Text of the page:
Vol. II No. 22 11/15/2021
Stockbridge Bowl never disappoints. Photo: Jay Rhind.
Why Oppose the Residential Exemption? Part Two
The Stockbridge Select Board opposed the Residential Exemption by a vote of two to one: Roxanne McCaffrey, opposed; Chuck Cardillo, opposed; Patrick White in favor. Why did two members oppose? Cardillo said he wanted to keep taxes low. McCaffrey said there were alternatives for those struggling, and no one asked her to support it.
True, some pay more tax, and some pay less based on the assessed value of their house. That was always true; if that is unfair, it was always unfair.
How fair is it that the influx of money from outside has raised the assessments of homes to a point that an unprepossessing house now has a tax bill that is out of reach of the owner? How fair is it that the marketplace has become distorted and is harming lower and moderate-income folks? How fair is it that some who work in Stockbridge town offices, the police and fire departments, cannot buy in Stockbridge? Everyone will pay the higher rate, but some will pay a higher rate on a smaller assessed value. On a $1,400,000 million house, the owner will pay an increased amount equal to a weekly dinner out or weekly groceries at Guido's.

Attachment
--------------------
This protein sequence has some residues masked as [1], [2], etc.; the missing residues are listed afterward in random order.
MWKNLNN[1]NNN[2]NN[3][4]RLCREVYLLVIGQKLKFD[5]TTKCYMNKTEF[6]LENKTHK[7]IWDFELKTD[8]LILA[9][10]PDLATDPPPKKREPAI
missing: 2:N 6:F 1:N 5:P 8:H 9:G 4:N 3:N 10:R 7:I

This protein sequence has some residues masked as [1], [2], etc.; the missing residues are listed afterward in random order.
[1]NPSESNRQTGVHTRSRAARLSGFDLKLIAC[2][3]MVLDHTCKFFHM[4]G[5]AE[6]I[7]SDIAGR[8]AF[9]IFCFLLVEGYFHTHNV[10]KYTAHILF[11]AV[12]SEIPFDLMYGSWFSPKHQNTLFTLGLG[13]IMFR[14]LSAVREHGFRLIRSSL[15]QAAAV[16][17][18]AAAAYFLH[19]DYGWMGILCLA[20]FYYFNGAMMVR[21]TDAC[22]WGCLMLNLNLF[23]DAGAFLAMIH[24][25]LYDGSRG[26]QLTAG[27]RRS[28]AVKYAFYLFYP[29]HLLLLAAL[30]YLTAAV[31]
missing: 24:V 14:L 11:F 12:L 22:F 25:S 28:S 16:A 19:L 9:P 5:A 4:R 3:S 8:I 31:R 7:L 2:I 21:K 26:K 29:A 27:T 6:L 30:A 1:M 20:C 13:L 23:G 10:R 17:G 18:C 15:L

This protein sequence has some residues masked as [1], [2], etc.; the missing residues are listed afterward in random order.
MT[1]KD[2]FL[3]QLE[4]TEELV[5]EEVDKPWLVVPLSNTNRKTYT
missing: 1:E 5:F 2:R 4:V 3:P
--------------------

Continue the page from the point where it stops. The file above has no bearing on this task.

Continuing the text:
Are there are other viable alternatives for those struggling? With the exemption, taxes are reduced to a manageable amount and paid. When the owner dies or sells there is no lingering obligation. With the Residential Tax Deferment plan, the obligation remains and grows until paid. Say the tax of $5000 annually is deferred. The aging owner on a fixed income can remain in his/her house. However, the debt is growing. Ten years later, the tax owed is $50,000. If the interest is 8%, the amount due is almost $80,000. The children do not have an unencumbered inheritance, they have an $80,000 debt. The aging owner may sell rather than defer to protect his children.
McCaffrey mentioned donations and charitable giving. This is stiff-backed Yankee country. No one is in front of their house with a tin cup. They are inside soberly and silently deciding between paying the tax, buying food, or buying medicine.
Never forget what Nathaniel Hawthorne wrote from his "Little Red Shanty" in Stockbridge. "Better a small right than a large favor." The Residential Exemption is a small right; charity is a large favor. If we do nothing, the marketplace — not we the people — will shape Stockbridge.
Carole Owens, Managing Editor
The perfect camouflage. Photo: Jay Rhind.